<BLOCKQUOTE><font size="1" face="Verdana, Arial">quote
Quote:
It is a stupid farmer that abuses his stock. Yields go down and profits drop,most animal abusers don't last in the business long.


Is this really true? I would think this depends on what you call "Abuse" I would say abuse is pretty much any situation that makes the animal's life unpleasant. That is, things like keeping them in too-small pens all the time, for example. Admittedly I haven't done very much research on this topic, but most of what I've seen indicates that the majority of farms just go with whatever produces the largest volume for the least price, and don't really pay attention. And while it's true that if you abuse the animals enough they'll die too soon and become unusable, it seems to me that there's a lot of abuse that would save space on your farm without destroying your product.

Ian, Re: reasons to be a vegetarian:
<BLOCKQUOTE><font size="1" face="Verdana, Arial">quote:</font><HR>
1)Don't need to kill animals for food...
<HR></BLOCKQUOTE>

Clearly this is true, but the question then becomes whether avoidability makes it immoral. The obvious question I have, is do we think it is a moral error on the part of another omnivorous animal when such an animal kills and eats another animal? You could argue that it's not because the animal doesn't have the mental capacity to distinguish right from wrong as we define it. However, when people who are incapable of defining right and wrong in society's view, we still punish them (institutionalization or prison) if they commit murder. And if you're not giving animals equal status as beings capable of choosing an action, I personally think that it becomes questionable whether those beings have a right to not be eaten. And no, I don't think we should eat the insane and mentally retarded. Image
<BLOCKQUOTE><font size="1" face="Verdana, Arial">quote:</font><HR>
3) Animals as food are wastefull...
<HR></BLOCKQUOTE>

True enough, but seeing as we already throw out loads of produce every year, it doesn't really seem like we're pressed for supplies.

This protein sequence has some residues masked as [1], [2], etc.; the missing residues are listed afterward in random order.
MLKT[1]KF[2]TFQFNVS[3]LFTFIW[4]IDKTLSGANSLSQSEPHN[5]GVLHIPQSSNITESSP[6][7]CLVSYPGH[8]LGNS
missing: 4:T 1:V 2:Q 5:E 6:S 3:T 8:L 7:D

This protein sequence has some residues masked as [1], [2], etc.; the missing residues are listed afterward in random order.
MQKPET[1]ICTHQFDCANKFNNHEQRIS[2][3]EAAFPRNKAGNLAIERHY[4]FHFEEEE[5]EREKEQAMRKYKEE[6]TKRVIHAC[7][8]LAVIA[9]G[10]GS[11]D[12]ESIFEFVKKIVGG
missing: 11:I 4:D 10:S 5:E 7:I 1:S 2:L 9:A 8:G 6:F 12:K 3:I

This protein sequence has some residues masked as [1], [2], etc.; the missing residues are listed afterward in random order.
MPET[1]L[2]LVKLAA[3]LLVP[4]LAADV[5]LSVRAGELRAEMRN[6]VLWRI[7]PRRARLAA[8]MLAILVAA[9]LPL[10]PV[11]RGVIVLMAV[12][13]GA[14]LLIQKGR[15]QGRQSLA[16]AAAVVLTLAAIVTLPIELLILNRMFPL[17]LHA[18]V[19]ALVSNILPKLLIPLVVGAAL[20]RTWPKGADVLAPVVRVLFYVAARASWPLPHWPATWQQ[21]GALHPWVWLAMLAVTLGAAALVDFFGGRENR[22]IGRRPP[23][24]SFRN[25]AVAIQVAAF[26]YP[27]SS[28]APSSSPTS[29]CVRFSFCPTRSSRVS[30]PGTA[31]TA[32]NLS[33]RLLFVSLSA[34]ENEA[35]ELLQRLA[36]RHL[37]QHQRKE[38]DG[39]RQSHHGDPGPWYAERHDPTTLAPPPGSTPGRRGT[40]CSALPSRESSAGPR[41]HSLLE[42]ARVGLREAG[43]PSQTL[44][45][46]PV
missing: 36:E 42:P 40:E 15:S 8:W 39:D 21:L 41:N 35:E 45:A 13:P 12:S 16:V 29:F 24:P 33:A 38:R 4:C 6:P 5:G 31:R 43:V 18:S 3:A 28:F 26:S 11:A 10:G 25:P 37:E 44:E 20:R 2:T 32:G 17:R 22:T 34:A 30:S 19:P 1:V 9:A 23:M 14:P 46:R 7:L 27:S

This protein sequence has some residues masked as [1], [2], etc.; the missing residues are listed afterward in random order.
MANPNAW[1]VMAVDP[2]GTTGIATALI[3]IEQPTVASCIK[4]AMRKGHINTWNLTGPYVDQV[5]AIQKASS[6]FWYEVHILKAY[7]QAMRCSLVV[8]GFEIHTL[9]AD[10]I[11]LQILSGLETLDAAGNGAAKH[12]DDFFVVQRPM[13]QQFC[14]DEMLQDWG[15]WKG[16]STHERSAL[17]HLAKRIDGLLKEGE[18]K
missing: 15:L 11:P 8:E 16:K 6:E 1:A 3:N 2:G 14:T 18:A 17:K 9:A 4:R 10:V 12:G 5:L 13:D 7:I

<BLOCKQUOTE><font size="1" face="Verdana, Arial">quote:</font><HR>
4) Animals s food is bad for the planet...
<HR></BLOCKQUOTE>

Again, true, and I agree with this point. And since it's a reason for being a vegetarian rather than thinking it's morally wrong to eat meat, it's valid. Then again, I think there are plenty of opprotunities to eat meat on a small scale without damaging the planet (say if there weren't a meat industry, and your uncle shot a deer and sent you some venison).

<BLOCKQUOTE><font size="1" face="Verdana, Arial">quote:</font><HR>
5) Meat costs more
<HR></BLOCKQUOTE>

Panther already spoke to this issue, and I agree with him for the most part. Also, a vegetarian diet requires a lot more time and energy placed into it (for proper nourishment) which is a "cost" if you're short on time and not so much on money (or if, like me, your feel short on both).

<BLOCKQUOTE><font size="1" face="Verdana, Arial">quote:</font><HR>
6) Vegetarian foods are healthier
<HR></BLOCKQUOTE>

I generally am very appreciative of medical science, but I am very suspicious of the nutrional segment because A> they change their minds radically, and often, and B> because it is subject to fashion related fads. Vegetarian meals are considered healthier now, but not so long ago red meat was considered the healthy thing, and carbohydrates were considered bad.

<BLOCKQUOTE><font size="1" face="Verdana, Arial">quote:</font><HR>
7) Public Health problems like...
<HR></BLOCKQUOTE>

Yes, these things are problems, but as Panther stated there are health problems with vegetables (though I disagree about the badness of genetically engineered and irradiated crops). Morever, while these problems exist, they are statistically fairly unlikely, and most can be avoided by simply cooking your food properly.



[This message has been edited by Valkenar (edited March 28, 2001).]


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PostPosted: Thu Mar 29, 2001 5:51 am 
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The whole concept of "animal ethics" is really based on nothing at all. Canine teeth? Well, remnants thereof, I suppose. Go look at a tiger; we have teeth nothing like them. Then go look at a horse, and see the same is true. Fact is we have about the most unspecialized dentition out there. Second fact is that biology does not inform ethics. Humans have many destructive instincts. We especially seem to have an instinct to make war. Other than army ants, we're the only species on Earth that does this, however, it doesn't make it right.